What were the basic results[edit]

Encouragement from teachers was more effective at improving RTPASE scores (see figure 1). Children may internalize the encouragement, becoming less reliant on external motivation. The control group shows greater RTPASE scores compared to the adult modelling group, which had the lowest scores. These results are similar to the prior study conducted by Efrat, which found that encouragement was the most effective, and adult modelling least effective, at increasing recess time physical activity levels measured by accelerometer data [9].

Figure 1: Recess time physical activity self efficacy scores in children post intervention

What conclusions can we take from this research[edit]

According to this study, PASA sees greatest improvements with teacher encouragement when compared to adult modelling. This implies that a brief message to make active choices before recess is more effective than classtime education on physical activity behavior. Methodologies of the study, however, question the validity of this finding, mainly being that a prior intervention introduced by the school with the teacher encouragement group was not accounted for in the results. Therefore it is unclear if teachers encouragement on its own would yield similar results. Moreover, adult modelling has been shown to be effective [12], especially when done in the context of when the child will be active, rather than in class. Therefore, the lower scoring of adult modelling in this study is more reflective of weaknesses in the study rather than the intervention.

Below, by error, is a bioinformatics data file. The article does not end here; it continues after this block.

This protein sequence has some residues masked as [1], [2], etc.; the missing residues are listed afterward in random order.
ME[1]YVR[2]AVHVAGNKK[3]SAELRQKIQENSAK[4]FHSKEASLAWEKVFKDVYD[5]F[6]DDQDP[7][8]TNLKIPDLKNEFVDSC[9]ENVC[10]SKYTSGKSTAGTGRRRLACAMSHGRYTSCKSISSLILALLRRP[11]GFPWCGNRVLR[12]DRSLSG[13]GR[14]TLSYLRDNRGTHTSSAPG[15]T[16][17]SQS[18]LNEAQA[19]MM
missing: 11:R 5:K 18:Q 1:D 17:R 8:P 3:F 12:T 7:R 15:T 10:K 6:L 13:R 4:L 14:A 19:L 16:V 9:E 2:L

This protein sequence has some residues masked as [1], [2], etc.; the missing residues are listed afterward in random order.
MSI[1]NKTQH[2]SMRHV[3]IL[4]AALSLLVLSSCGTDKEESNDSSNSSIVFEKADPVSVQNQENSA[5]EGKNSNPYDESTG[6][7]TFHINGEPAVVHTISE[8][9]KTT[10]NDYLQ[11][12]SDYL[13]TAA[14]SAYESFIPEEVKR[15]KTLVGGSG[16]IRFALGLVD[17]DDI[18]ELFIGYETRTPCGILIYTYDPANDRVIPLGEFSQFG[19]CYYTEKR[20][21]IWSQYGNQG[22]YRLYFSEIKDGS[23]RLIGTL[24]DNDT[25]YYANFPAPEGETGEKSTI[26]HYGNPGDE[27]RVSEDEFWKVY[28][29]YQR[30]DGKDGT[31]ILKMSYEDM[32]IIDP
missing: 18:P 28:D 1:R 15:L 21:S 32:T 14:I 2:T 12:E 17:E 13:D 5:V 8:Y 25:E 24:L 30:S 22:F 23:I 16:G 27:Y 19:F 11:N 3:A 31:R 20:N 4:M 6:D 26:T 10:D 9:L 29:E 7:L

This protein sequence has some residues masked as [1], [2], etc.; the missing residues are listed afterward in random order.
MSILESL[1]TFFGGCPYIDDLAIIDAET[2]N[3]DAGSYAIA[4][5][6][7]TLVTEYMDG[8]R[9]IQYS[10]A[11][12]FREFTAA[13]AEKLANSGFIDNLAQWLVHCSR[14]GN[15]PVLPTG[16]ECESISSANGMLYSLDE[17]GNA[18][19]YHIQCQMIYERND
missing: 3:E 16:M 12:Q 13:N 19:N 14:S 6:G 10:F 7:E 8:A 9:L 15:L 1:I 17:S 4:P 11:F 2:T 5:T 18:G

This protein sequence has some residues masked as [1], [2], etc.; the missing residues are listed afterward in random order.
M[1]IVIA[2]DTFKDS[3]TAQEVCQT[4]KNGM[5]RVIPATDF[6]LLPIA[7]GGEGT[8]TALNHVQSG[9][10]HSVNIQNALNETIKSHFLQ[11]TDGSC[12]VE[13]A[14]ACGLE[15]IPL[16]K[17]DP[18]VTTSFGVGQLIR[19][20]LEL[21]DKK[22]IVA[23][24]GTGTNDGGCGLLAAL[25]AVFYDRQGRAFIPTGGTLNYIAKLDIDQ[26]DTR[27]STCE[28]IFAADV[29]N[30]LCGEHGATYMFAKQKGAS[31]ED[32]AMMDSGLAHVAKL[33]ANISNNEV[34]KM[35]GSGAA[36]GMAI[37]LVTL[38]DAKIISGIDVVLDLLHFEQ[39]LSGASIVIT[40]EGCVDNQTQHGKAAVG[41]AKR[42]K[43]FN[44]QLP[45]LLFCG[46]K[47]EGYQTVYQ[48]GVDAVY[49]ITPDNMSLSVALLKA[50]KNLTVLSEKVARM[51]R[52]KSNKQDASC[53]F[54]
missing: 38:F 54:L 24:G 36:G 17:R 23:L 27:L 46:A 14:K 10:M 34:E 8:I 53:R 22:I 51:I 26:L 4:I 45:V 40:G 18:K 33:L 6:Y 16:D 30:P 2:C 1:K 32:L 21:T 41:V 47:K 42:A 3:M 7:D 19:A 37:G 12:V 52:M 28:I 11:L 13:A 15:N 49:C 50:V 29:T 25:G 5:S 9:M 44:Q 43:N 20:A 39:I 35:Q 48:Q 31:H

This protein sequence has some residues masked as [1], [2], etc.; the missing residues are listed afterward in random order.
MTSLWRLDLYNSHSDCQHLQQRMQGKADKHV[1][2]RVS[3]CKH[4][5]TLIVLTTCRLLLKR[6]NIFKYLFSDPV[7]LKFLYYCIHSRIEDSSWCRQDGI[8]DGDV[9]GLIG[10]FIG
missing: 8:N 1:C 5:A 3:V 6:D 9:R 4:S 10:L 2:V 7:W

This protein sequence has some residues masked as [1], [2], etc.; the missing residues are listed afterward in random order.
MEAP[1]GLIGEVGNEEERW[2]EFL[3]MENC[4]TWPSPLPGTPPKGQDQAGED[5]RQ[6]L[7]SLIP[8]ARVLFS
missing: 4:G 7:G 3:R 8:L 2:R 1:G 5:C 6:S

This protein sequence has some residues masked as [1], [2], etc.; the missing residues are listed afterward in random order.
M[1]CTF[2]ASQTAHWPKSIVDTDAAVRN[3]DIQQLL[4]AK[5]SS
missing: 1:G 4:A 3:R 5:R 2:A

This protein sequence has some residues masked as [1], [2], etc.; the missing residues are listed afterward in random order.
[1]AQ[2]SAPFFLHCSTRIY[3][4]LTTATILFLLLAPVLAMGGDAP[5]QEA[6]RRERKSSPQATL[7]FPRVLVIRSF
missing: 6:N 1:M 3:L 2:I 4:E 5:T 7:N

Further studies should investigate similar interventions, however across more schools in different regions. Other factors such as the influence of season (weather changes), organised sport activities, and the impact other adults such as principles and coaches may have, and how these factors can be manipulated, should be investigated.

Practical advice[edit]

Teachers encouragement is an effective strategy for increasing physical activity during recess at school by improving children's confidence in their ability to participate in activity, as demonstrated by this study. A brief, motivating statement right before recess and lunch can allow children to acquire more PA time. Education on physical activity in class, including ways to be more active during recess and lunch can also motivate students to be more active.Modifications to the environment and playground equipment to increase opportunities for physical activity can also be implemented. By improving physical activity self efficacy, long term adherence may increase through to adulthood based on the habits developed in early childhood.